And even of those who,without being great scholars,attain a certain general acquaintance withthe ancient writers,can it really be said that theyhave also obtained the mastery of English?How many young gentlemen there are from the universi-ties and public schools who can turn a Latin versewith a facility which would make the old Romanssquirm in their tombs.How few there are who canconstruct a few good sentences,or still less a fewgood paragraphs of plain,correct,and straightfor-ward English.Now,I am a great admirer of theGreeks,although,of course,I have to depend up-on what others tell me about them,-and I wouldlike to see our educationists imitate in one respect,at least,the Greek example.How is it that theGreeks made their language the most graceful andcompendious mode of expression ever known a- mong men?Did they spend all their time studyingthe languages which had preceded theirs? Did theyexplore with tireless persistency the ancient rootdialects of the vanished world?Not at all.Theystudied Greek.They studied their own language.They loved it,they cherished it,they adorned it,they expanded it,and that is why it survives amodel and delight to all posterity.Surely we,whose mother-tongue has already won for itselfsuch an unequalled empier over the modern world,can learn this lesson at least from the ancientGreeks and bestow a little care and some proper-tion of the years of education to the study of a language which is perhaps to play a predominant partin the future progress of mankind.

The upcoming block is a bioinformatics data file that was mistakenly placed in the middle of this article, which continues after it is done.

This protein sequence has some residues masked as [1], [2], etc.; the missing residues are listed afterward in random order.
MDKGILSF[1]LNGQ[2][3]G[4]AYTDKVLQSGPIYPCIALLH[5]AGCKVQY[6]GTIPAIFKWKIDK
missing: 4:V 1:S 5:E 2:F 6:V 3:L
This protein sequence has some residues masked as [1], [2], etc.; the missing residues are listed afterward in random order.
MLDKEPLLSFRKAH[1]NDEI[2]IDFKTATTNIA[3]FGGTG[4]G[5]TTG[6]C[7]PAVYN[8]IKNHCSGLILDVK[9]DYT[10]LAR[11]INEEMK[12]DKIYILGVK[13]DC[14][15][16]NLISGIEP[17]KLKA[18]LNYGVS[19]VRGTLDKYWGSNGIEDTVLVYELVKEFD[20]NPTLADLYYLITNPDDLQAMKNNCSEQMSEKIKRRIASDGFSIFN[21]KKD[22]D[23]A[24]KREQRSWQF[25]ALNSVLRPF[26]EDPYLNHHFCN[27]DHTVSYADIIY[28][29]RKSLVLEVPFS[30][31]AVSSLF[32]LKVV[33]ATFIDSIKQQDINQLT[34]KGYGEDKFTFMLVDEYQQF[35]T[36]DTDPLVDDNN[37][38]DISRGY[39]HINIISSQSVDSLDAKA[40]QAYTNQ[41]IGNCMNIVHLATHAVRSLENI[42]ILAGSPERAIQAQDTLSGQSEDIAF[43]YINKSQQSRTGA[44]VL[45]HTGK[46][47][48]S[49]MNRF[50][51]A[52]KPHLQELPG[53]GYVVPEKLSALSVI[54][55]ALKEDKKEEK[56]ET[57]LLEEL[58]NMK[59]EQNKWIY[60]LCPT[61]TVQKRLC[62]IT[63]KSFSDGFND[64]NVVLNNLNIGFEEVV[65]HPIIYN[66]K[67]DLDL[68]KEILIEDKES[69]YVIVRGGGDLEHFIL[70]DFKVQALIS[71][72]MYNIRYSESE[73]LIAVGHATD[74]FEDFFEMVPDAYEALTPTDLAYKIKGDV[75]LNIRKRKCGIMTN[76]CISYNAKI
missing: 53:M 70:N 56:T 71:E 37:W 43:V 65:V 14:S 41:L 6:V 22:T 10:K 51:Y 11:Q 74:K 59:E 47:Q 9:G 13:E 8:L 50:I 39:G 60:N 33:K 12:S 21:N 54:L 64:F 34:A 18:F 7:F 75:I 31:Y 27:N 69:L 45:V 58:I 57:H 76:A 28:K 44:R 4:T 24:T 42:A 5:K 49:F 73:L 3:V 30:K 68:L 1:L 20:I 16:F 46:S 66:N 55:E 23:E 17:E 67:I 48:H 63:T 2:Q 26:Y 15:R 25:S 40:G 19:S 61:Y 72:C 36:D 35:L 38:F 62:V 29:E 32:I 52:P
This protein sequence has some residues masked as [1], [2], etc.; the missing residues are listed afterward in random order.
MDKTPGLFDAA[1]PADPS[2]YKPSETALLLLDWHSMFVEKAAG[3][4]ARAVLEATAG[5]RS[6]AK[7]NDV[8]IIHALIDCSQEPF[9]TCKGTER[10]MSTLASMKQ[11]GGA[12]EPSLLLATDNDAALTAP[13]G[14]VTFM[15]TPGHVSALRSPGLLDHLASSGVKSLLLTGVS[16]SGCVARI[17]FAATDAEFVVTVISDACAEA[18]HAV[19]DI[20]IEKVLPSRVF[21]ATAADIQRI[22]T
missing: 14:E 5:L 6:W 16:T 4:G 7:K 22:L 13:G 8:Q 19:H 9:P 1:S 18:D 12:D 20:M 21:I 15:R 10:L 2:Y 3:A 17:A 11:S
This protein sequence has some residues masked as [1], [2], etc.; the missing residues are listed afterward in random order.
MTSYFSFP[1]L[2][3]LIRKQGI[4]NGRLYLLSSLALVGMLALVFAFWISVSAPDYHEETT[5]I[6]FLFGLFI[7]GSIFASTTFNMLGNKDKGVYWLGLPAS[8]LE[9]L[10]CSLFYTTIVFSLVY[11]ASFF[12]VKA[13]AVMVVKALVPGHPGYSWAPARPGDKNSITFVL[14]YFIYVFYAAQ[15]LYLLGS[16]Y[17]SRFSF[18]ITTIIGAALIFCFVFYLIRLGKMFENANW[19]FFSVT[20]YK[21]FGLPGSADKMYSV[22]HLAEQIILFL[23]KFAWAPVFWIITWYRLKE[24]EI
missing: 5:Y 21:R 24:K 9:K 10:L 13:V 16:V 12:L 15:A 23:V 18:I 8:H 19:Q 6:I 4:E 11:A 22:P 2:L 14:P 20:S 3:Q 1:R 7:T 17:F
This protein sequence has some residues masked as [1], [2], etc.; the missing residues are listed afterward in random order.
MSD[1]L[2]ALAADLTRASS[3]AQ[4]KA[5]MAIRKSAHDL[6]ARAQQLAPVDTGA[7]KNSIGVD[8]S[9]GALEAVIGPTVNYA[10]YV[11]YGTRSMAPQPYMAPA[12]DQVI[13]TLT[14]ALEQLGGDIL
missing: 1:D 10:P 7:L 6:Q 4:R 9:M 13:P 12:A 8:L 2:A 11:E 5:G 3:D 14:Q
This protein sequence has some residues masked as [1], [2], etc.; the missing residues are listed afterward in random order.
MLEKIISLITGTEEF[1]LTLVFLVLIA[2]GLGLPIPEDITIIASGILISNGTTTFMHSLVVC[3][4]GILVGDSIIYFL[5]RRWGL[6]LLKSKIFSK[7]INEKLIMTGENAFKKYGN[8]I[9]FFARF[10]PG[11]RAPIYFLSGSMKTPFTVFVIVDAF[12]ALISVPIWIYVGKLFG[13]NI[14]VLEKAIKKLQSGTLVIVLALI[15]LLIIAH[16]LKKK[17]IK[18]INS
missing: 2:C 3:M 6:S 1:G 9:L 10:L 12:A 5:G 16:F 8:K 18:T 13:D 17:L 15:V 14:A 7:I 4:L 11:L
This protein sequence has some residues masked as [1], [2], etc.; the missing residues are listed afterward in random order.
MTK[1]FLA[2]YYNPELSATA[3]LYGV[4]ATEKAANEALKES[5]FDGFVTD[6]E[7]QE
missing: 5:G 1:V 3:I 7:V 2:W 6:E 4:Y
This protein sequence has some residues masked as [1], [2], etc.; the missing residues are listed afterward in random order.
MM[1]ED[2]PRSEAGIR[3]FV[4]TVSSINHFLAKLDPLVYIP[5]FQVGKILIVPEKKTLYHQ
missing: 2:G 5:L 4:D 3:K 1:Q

Let us remember the author can always do hisbest.There is no excuse for him.The great crick-eter may be out of form.The general may on theday of decisive battle have a bad toothache or a badarmy.The admiral may be seasick—as a sufferer Ireflect with satisfaction upon that contingency.Caruso may be afflicted with catarrh,or Hacken-schmidt with influenza.As for an orator,it is notenough for him to be able to think well and truly.He must think quickly.Speed is vital to him.Spontaneity is more than ever the hall-mark ofgood speaking.All these varied forces of activityrequire from the performer the command of thebest that is in him at a particular moment whichmay be fixed by circumstances utterly beyond hiscontrol.It is not so with the author.He need nev-er appear in public until he is ready.He can alwaysrealise the best that is in him.He is not dependentupon his best moment in any one day.He maygroup together the best moments of twenty days.There is no excuse for him if he does not do hisbest.Great is his opportunity;great also his re-sponsibility.Someone—I forget who—has said: “Words are the only things which last for ever.”That is,to my mind,always a wonderful thought.The most durable structures raised in stone by thestrength of man,the mightiest monuments of hispower,crumble into dust,while the words spokenwith fleeting breath,the passing expression of theunstable fancies of his mind,endure not as echoesof the past,not as mere archaeological curiositiesor venerable relics,but with a force and life as newand strong,and sometimes far stronger than whenthey were first spoken,and leaping across the gulfof three thousand years,they light the world forus to-day.